His friends had proper and authorized access to internal information at the company, but he was charged several times with various crimes including violations of the Computer Fraud and Abuse Act based on obtaining information from a company for personal use. Because of a motion he and his lawyer filed to dismiss these charges, the issue became complex enough to be considered for dismissal by the Circuit Court.
The specific stipulation regarding his situation involved obtaining information from a company. According to the Act, a person must obtain information by accessing a protected computer or network without authorization for misuse. This usually involves hackers. Because he had his friends obtain the information, the actions did not contain unauthorized access or surpass valid access to the material. He was not a hacker either but a private citizen that no longer worked at the company. He obtained this information in order to start his own business that competes with the one he left. The Circuit Court dismissed the charges dealing with the Computer Fraud and Abuse Act due to these stipulations of unauthorized access not being part of his actions. This dismissal of these specific charges went against three other Circuit Courts, but it was important as the precedent may allow violations of private computer use a federal crime in the United States.
Similar Cybercrimes and the Computer Fraud and Abuse Act
A similar instance occurred with a company employee accessing customer personal data through the use of her own employee computer despite the restrictions. She used this material for committing acts of fraud. This was charged with the Computer Fraud and Abuse Act due to her surpassing authorized access to a computer with the intent to obtain or steal data for a criminal act of any kind. The specific stipulation applied was in direct line with what she did even though she was working for the company at the time. The access was authorized, but it was restricted for customer interactions only.
The Computer Fraud and Abuse Act allows for civil litigation when damages accrued are of at least $5000 during one year of activity. This may even be in affect when stealing or obtaining information. One such case included someone that obtained information from a password-protected network before leaving the company. The information taken involved financial reports of customers, pricing, the cost of products and profits over a period of time for customers of the business. This person then violated a confidentiality agreement he signed that restricts his actions and attempted to entice these customers to a competitor of the company at which he used to work. He also attempted to dismiss the Computer Fraud and Abuse Act charges because he had authorized access to the information and did not surpass his authority to view and download the data. His dismissal was denied due to the limits already placed on the information he obtained through the document he signed.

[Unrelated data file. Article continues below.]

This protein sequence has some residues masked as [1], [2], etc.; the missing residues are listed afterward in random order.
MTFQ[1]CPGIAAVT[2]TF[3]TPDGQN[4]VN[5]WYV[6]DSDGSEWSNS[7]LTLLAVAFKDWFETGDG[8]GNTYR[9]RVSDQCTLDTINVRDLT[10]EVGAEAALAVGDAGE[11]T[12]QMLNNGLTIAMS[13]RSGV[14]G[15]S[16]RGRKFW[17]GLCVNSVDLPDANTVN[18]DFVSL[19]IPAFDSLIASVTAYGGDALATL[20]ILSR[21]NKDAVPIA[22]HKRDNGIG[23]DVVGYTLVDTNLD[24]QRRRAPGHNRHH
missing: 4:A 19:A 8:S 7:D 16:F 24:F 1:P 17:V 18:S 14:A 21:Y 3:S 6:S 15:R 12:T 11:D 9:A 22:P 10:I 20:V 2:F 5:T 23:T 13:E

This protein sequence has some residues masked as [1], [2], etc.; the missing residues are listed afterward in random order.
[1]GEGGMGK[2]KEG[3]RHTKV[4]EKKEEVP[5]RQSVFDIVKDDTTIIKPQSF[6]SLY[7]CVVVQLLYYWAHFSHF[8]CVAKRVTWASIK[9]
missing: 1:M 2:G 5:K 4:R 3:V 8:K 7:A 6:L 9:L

Stipulations in Place
Jurisdiction is important to regard when examining and determining if there is unauthorized use of confidential information that may be accessed through computers. These may be specifically stated in a state or civil case within the Computer Fraud and Abuse Act. Usually, the access of undisclosed information of a private system may be in excess of $5000 in damages. That allows states and counties to pursue action when this unauthorized access is completed in any one year against those committing computer and internet crimes. This could allow a court to prevent the further misuse or access of the data that was stolen or obtained.
Trade Secrets, Intellectual Property and Proprietary Information
Federal and State crimes of theft of trade secrets have specific statutes applied against those stealing the information. This could be from employees that have taken the data, but the items must be classified as trade secrets, proprietary documentation or similar files that give some type of advantage over other competitors. Laws are also in place to allow prosecution of theft or appropriation of intellectual property. It is important to obtain a lawyer for any of these crimes being accused of any single person. Any type of computer and internet crime may be laid at the hands of someone other than the perpetrator.